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WTB: Used 289 Camshaft

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  • Engine: WTB: Used 289 Camshaft

    I'm looking for a used steel camshaft to fit a '56 289 engine. Lobe condition not important, but the rest of the shaft needs to be very serviceable.
    Last edited by 345 DeSoto; 12-06-2018, 12:06 PM.

  • #2
    Originally posted by 345 DeSoto View Post
    I'm looking for a used 289 camshaft to fit a '56 engine. Lobe condition not important, but the rest of the shaft needs to be very serviceable.
    Is this for a project involving welding? If so, you might be interested to learn some early '51-52 cams were steel. They usually can be identified by the copper plating between the lobes.

    All the later cams, '53-64 were cast iron and are similar. The very few R-series will have different casting numbers.

    jack vines
    PackardV8

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    • #3
      Thanks, Jack...going to do a Hydraulic Roller.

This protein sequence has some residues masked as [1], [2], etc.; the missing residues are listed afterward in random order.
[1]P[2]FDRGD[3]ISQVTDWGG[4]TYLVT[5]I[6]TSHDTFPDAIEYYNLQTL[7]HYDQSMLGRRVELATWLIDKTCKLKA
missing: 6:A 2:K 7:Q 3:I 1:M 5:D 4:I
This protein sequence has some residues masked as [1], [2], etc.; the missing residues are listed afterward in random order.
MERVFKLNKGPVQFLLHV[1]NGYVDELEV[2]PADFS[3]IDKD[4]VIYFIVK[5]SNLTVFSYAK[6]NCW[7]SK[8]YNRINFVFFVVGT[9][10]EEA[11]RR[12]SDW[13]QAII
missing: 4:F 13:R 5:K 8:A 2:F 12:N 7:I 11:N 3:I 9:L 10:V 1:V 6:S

Last edited by 345 DeSoto; 12-05-2018, 10:19 AM.

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      • #4
        Originally posted by 345 DeSoto View Post
        Thanks, Jack...going to do a Hydraulic Roller.
        Interesting project. Who have you found to do the welding and grinding? My local cam grinder won't do welding any longer and Iskenderian stopped doing welded cams at least fifteen years ago.

        jack vines
        PackardV8

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        • #5
          Tony, are you having a cam welded as Jack says or are you having one custom ground? There are a few others of us that would like to acquire a hydraulic roller for our projects, so if you have a grinder willing to make them, maybe some of us others would send him some business. Do you have any info that might assist us? Thanks, Bill.

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          • #6
            The camshafts are the same from 289 to 259, not counting the later "super" engines.
            RadioRoy, specializing in AM/FM conversions with auxiliary inputs for iPod/satellite/CD player. In the old car radio business since 1985.

            17A-S2 - 50 Commander convertible
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            56B-D4 - 56 Commander station wagon
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            • #7
              Originally posted by Colgate Studebaker View Post